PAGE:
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OBJECTIVES
• To create understanding of human built environment as a holistic, living entity from macro to micro scales, and shaped by geographic and socio-cultural forces as well as by historic, political and economic factors, through study of and design within the context of rural settlements.
• To enable a comprehensive study of rural settlement and architecture in order to understand them as exemplar of collective design that evolved through various parameters.
• To observe changes in the above, analyse their nature and causes for them.
• If required, to explore possible policy and physical interventions towards positive changes within the context studied.
• To enable design process that engages context and community.
CONTENT
Rural settlements offer an opportunity to understand basic aspects of human built environment and what goes into its making/ influences it. The interrelationship between built form and society will be studied, understood and established, starting from either end as required. Study of specific modes of rural/vernacular/traditional architecture including their morphology, local materials and construction techniques, details, meaning, etc., will be done to give an insight into the particulars and universals of architecture. Appropriate tools and processes can be used to aid the understanding. For building projects, the scale and complexity of planning and construction usually involved will be simple – small or medium span, ground plus two storeyed maximum, simple horizontal and vertical movements, simple/ local materials and construction, passive energy.
OUTCOME
• Ability to collect, assimilate and integrate knowledge in a holistic manner.
• Sensitivity towards the nature and values of unselfconscious and collective design as well as the interconnectedness of human society and environment.
• Ability to observe and analyse changes in the above.
• Ability to project future transformations and give possible/ appropriate ways to address issues, if any.
• Sensitivity in design approach in community oriented projects with respect to context, collective values and needs.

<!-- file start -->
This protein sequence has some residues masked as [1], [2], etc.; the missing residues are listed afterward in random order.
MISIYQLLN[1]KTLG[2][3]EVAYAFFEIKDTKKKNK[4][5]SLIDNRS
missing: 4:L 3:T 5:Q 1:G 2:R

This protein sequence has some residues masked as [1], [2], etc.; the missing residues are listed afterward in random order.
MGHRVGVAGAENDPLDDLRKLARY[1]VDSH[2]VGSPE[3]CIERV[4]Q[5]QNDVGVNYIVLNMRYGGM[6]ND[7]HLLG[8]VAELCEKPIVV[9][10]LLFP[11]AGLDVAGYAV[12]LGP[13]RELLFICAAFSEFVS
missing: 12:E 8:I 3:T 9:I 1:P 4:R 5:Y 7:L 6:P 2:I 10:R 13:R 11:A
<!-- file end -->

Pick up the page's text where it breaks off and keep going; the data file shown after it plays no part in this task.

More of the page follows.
TEXTBOOKS
1. Amos Rapoport, ‘House, Form and Culture’, Prentice Hall, 1969.
2. Bernard Rudofsky, ‘Architecture without Architects’, MoMA, 1964.
3. Rajendra Kumar Sharma, ‘Rural Sociology’, Atlantic, 2011.
4. Joseph De Chiara, Michael J Crosbie, ‘Time Saver Standards for Building Types’, McGraw Hill Professional 2001.
REFERENCES
1. Ramachandran H, ‘Village Clusters and Rural Development’, Concept Publications, 1980.
2. Thorbeck D, ‘Rural Design’, Routledge,2002.
3. Hassan Fathy, ‘Architecture for the Poor’, University of Chicago press, 1973.
4. R. C. Arora, ‘Integrated Rural Development’, S. Chand, 1979.

PROJECT
The Design exercise this semester is a live, humane social project in rural context that are differentiated by settlement character, existence and functioning of local governance within a understated socio-economic framework which acts as an ensemble of people, environment, culture, material and many experiences. This studio critically engage with methods of critical appraisal to produce new ways of seeing, analyzing and understanding the spatial distributions, patterns and the everyday life in rural context. Through the study of rural settlements it is proposed to develop an understanding of indigenous architectural processes, construction techniques and paradigm shifts in rural development schemes with respect to transition in the socio-cultural and economic parameters.
To comprehend the dynamic complexity of a place requires understanding of variety of layers at different scales, times, and ways. A rural fabric is much more than the form it embodies and there are many questions about organic dynamics of how a rural lives, how natural patterns of community agglomeration occur, how people define zone and order, how a particular culture projects itself onto a space. This is a part of inquiry and learning that is the premise of the course with emphasis on field mapping, analysis and representation drawings. The scale will be limited in order to get into greater depth of detailing & specifications, incorporating all services.

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Course Curriculum

AR8311 ARCHITECTURAL DESIGN – II DISCUSSION 00:00:00
AR8311 ARCHITECTURA DESIGN II – CRITICAL APPRAISAL 00:00:00
AR8311 ARCHITECTURA DESIGN II – CRITICAL APPRAISAL 00:00:00

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